I finished ” When Breath Becomes Air” not too long ago. The book is memoir by my friend Paul. Paul was sick- diagnosed with terminal lung cancer at age 36. He and his wife Lucy were debating whether or not to have a child, knowing that his time with her might be brief. Paul wanted to leave Lucy with a piece of him- a child they had always planned on having. Lucy worried that having a child would make his death more painful.
“Wouldn’t it be great if it did?” replied Paul.
There was a time when I wished none of it had ever happened. The joy of becoming pregnant followed by shock of learning our baby had Down Syndrome and then the high risk of loss. The gradual acceptance and even excitement that followed only to have that taken away, when we were learned she would likely die due to birth defects. The magnitude of grief I felt after she died was overwhelming. I thought I was protecting myself by trying not to bond too much while pregnant with a baby with a life limiting diagnosis. I thought my grief would be manageable because I knew ahead of time. I felt like there was an expectation (self imposed?) that I shouldn’t be that sad because I knew ahead of time.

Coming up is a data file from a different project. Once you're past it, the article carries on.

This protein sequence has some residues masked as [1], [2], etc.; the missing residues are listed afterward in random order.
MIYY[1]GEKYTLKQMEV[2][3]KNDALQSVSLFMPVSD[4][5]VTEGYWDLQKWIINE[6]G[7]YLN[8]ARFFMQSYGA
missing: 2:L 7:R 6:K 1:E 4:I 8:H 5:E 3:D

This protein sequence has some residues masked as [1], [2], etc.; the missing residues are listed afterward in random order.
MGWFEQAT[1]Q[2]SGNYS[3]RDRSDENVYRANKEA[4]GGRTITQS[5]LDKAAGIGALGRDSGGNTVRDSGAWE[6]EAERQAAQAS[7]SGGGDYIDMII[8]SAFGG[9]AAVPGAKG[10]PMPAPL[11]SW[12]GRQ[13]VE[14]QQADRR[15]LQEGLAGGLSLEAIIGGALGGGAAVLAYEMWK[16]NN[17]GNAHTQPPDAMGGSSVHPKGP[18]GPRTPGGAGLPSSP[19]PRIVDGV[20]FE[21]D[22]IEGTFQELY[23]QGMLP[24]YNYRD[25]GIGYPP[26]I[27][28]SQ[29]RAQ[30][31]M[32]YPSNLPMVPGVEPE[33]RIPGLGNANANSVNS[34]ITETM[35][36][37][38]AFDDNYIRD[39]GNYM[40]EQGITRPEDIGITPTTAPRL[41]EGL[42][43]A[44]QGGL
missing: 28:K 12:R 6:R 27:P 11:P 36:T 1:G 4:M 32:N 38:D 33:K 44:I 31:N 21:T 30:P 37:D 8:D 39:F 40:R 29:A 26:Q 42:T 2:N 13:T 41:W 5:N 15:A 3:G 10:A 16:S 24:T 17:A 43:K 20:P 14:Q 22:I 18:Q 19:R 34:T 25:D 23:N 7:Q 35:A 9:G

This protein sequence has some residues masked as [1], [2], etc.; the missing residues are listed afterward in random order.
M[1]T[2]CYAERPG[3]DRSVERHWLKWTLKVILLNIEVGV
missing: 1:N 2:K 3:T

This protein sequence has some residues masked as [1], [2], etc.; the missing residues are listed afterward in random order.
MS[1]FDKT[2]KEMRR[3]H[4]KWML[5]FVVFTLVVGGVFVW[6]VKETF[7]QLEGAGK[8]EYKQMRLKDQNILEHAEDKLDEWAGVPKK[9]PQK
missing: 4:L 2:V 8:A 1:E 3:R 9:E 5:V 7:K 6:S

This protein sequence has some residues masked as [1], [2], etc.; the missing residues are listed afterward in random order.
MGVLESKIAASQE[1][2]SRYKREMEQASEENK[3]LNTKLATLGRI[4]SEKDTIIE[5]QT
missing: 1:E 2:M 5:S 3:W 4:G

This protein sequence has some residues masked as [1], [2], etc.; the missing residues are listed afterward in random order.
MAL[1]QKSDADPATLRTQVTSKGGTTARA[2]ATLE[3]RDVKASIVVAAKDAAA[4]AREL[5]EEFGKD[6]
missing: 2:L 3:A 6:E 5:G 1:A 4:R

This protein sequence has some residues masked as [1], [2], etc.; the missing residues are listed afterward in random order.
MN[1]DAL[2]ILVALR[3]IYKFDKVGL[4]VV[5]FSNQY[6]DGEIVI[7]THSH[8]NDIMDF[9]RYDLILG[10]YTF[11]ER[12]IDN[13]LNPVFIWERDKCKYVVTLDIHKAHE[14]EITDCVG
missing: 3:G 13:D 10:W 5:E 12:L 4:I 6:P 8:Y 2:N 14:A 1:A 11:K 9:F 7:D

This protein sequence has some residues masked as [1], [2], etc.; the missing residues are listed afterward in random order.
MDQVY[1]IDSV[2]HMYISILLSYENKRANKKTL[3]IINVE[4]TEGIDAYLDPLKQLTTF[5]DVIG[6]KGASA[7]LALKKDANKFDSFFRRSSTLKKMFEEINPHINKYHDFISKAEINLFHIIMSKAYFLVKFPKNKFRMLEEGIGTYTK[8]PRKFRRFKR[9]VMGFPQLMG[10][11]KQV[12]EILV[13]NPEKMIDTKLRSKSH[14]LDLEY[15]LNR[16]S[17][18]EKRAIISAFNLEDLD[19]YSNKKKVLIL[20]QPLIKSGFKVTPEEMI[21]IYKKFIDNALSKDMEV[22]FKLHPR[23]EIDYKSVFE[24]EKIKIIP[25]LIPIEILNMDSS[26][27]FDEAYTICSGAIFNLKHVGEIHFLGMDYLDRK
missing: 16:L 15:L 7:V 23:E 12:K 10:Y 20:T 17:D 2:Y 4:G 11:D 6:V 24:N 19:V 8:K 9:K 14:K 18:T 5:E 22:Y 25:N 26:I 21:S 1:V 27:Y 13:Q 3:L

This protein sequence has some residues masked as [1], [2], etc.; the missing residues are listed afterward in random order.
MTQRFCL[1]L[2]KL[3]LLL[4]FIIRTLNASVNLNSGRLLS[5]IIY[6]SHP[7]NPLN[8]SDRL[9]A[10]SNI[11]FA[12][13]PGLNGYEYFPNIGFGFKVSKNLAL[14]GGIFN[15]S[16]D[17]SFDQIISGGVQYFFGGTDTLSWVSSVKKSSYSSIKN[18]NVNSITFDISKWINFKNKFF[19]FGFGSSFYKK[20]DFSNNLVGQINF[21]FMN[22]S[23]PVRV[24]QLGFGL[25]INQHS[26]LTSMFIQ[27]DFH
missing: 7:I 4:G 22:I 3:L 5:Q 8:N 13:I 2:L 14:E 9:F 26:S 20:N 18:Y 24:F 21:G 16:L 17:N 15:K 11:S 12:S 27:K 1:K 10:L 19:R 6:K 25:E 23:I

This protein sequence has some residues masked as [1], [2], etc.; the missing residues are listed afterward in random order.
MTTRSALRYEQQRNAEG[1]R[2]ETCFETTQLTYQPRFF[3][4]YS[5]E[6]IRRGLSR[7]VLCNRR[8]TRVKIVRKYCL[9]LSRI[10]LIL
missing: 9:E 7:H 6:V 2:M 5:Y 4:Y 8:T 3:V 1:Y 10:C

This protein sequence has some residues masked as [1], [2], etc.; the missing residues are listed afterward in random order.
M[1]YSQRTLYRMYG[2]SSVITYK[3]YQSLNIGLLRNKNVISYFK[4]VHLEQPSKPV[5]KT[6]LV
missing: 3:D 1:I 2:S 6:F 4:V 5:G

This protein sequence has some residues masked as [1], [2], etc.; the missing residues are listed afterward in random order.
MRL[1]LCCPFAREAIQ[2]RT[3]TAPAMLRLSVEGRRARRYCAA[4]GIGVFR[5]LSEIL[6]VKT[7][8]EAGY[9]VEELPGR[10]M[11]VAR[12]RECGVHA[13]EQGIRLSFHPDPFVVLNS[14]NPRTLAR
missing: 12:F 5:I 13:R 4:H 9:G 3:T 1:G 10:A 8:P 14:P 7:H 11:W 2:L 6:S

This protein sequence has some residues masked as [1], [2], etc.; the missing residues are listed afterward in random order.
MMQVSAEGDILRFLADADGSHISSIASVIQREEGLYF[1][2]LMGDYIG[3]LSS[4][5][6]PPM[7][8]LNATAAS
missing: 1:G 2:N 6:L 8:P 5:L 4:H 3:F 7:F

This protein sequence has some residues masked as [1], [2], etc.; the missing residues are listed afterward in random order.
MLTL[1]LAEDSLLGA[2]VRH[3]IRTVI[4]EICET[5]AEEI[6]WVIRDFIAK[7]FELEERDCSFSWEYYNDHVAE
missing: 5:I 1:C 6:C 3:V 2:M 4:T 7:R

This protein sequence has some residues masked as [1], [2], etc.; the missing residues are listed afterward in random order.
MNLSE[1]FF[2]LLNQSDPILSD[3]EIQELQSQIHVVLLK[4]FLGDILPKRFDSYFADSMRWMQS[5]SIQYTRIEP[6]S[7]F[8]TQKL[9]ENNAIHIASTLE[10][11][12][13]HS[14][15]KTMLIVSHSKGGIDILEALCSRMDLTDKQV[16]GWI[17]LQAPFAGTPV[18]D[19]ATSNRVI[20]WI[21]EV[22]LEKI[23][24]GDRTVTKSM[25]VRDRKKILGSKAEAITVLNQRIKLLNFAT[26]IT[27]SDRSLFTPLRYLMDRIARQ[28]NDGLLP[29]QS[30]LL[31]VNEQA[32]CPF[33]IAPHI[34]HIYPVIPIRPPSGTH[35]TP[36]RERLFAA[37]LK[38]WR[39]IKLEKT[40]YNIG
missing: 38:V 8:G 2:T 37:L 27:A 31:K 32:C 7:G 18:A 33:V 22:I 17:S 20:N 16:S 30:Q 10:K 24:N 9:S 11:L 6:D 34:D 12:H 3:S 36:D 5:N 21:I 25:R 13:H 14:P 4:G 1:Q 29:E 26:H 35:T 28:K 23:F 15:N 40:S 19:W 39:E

When I was in my darkest times, I sometimes wished it never had happened. I would have never felt the pain. I would have just continued to live my life, innocent of such sadness, happily married, practicing midwifery.
But then there would have been no Mabel.
Now that my baby has been gone for over two years, I can see things a bit differently. Oh yes, it hurt to lose my child- one that I had hoped for, one that I had said “yes” to under difficult circumstances. But that pain was evidence to the great love I had. Yes, Lord Tennyson, it is better to have loved and lost than to have never loved at all.